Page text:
The Pope and Ignorance


Several weeks ago, DhimmiWatch/JihadWatch brought to my attention the report that the Pope does not believe Islam is capable of reform.
After picking my jaw up off the ground, and wiping away the coffee stains from my keyboard, I harked back to the time just after the Pope’s ordination. He met with German Muslim leaders and declared that he was going to make dialogue and understanding with Islam a priority whilst he was Pope. At the time, I thought, great, another dhimmi! šŸ˜‰

I then proceeded to the source, Hugh Hewitt’s interview of Father Joseph Fessio, a student and a friend of the Pope’s. Here’s the interesting part:

“…the thesis that was proposed by this scholar was that Islam can enter into the modern world if the Koran is reinterpreted by taking the specific legislation, and going back to the principles, and then adapting it to our times, especially with the dignity that we ascribe to women, which has come through Christianity, of course. And immediately, the Holy Father, in his beautiful calm but clear way, said well, there’s a fundamental problem with that, because he said in the Islamic tradition, God has given His word to Mohammed, but it’s an eternal word. It’s not Mohammed’s word. It’s there for eternity the way it is. There’s no possibility of adapting it or interpreting it, whereas in Christianity, and Judaism, the dynamism’s completely different, that God has worked through His creatures. And so, it is not just the word of God, it’s the word of Isaiah, not just the word of God, but the word of Mark. He’s used His human creatures, and inspired them to speak His word to the world, and therefore by establishing a Church in which he gives authority to His followers to carry on the tradition and interpret it, there’s an inner logic to the Christian Bible, which permits it and requires it to be adapted and applied to new situations. I was…I mean, Hugh, I wish I could say it as clearly and as beautifully as he did, but that’s why he’s Pope and I’m not, okay? That’s one of the reasons. One of others, but his seeing that distinction when the Koran, which is seen as something dropped out of Heaven, which cannot be adapted or applied, even, and the Bible, which is a word of God that comes through a human community, it was stunning.”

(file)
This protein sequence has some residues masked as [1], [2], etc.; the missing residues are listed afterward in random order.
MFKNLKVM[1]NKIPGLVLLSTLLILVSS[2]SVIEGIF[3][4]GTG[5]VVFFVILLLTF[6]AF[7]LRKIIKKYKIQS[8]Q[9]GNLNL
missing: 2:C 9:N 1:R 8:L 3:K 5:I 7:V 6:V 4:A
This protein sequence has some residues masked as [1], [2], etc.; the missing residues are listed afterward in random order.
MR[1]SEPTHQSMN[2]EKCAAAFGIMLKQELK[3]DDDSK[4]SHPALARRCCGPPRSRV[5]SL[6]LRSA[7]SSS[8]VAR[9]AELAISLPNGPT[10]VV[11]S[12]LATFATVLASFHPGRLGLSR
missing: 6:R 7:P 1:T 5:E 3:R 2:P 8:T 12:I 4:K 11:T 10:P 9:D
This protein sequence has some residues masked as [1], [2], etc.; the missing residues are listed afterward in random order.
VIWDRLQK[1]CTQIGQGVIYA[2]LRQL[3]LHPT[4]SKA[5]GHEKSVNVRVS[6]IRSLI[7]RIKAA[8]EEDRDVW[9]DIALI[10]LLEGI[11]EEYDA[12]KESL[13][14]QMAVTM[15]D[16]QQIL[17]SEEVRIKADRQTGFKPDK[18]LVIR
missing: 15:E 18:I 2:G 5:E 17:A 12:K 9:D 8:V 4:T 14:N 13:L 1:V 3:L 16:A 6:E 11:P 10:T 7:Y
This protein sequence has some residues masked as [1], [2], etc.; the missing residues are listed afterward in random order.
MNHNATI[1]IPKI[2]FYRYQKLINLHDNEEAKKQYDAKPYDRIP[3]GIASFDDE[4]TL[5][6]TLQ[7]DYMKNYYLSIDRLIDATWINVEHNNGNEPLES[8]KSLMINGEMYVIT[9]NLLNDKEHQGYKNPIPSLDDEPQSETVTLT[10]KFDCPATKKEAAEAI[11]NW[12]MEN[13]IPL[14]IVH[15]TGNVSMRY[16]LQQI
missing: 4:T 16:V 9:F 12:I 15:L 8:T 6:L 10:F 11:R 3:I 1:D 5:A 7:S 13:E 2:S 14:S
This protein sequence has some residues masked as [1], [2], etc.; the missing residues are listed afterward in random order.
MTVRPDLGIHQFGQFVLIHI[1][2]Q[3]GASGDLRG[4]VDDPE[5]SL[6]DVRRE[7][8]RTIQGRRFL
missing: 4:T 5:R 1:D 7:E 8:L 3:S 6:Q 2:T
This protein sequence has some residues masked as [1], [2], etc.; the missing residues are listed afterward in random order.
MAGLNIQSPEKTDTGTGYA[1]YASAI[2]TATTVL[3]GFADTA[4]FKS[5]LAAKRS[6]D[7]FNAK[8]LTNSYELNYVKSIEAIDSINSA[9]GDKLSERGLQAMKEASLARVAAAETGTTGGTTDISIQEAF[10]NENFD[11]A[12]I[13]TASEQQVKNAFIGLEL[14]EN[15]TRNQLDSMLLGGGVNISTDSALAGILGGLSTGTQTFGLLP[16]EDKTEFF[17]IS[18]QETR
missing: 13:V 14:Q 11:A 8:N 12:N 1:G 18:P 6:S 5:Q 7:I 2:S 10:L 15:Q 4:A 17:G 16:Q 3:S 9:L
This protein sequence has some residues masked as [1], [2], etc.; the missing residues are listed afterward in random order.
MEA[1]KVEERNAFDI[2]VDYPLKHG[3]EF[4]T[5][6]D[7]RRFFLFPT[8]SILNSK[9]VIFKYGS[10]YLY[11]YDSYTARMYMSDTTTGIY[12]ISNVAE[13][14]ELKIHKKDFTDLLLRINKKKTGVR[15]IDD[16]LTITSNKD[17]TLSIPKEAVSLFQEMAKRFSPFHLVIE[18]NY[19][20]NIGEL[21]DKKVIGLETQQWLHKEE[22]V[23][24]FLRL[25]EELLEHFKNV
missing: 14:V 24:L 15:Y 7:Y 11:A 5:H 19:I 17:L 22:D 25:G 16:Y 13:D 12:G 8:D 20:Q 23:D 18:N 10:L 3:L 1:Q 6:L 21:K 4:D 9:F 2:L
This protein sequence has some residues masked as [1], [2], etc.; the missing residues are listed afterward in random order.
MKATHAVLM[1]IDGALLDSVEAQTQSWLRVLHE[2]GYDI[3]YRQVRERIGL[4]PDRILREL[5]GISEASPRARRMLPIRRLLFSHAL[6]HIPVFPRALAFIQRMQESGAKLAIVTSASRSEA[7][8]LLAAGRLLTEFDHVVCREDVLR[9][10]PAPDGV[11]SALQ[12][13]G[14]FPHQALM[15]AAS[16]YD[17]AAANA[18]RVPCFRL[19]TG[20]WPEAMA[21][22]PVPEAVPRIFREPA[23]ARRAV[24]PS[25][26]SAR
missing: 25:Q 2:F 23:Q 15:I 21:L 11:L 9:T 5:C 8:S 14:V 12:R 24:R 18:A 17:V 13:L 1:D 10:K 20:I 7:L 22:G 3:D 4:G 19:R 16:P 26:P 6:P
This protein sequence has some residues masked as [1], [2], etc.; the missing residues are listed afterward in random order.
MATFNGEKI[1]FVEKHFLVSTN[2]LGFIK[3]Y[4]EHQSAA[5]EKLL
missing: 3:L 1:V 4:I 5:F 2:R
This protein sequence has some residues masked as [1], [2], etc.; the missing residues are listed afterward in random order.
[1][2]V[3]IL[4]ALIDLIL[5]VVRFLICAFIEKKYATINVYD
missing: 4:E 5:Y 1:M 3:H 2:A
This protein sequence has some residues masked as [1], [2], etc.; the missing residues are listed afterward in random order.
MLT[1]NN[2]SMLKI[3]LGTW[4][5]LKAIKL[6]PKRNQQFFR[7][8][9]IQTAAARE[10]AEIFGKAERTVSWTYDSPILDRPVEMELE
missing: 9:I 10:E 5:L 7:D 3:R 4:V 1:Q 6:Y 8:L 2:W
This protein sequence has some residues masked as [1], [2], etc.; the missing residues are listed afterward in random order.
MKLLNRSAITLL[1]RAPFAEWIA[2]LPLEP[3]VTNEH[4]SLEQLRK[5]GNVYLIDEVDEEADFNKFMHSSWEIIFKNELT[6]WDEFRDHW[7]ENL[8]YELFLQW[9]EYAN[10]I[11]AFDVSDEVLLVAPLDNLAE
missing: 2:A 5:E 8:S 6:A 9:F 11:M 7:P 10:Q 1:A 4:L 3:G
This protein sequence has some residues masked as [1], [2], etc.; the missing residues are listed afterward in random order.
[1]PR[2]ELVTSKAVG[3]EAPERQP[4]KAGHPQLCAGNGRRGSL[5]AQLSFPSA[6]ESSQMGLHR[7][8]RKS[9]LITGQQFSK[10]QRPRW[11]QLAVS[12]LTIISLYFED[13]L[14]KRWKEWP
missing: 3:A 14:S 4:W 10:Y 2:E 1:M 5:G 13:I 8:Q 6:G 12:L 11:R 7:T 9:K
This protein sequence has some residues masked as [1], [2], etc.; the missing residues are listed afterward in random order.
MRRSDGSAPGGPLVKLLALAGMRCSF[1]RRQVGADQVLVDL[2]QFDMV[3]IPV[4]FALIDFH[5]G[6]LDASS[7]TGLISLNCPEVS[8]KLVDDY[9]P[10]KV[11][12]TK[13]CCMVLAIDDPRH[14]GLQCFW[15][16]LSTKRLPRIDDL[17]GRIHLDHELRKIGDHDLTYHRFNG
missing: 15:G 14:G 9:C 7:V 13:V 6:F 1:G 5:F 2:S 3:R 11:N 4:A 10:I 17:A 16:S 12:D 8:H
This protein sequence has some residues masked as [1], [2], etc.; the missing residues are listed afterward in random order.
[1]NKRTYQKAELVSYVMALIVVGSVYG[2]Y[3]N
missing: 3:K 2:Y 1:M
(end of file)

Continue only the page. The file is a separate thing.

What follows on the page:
However, after seeing that the Washington Times has at long last picked up on this, I thought this story worth unearthing.

Funnily enough, I also dug this up in the course of finding these above linked articles. Here the Pope is quoted as saying that allowing Turkey into the EU would be “an enormous mistake” because “adding Turkey would dilute the culture of what he considers a Christian continent” and that Turkey “…always represented another continent… in permanent contrast with Europe.”

Seems that I judged poor Benedict too soon. He may the most prominent mainstream anti-Dhimmi out there. It is also bleedingly obvious that the Pope and I agree on at least one matter without question.

UPDATE: Seems like Father Fessio misheard/misunderstood. The Pope said that the Koran was beyond reform, not Islam. Sorta like Catholacism…anyone remember the Diet of Worms?


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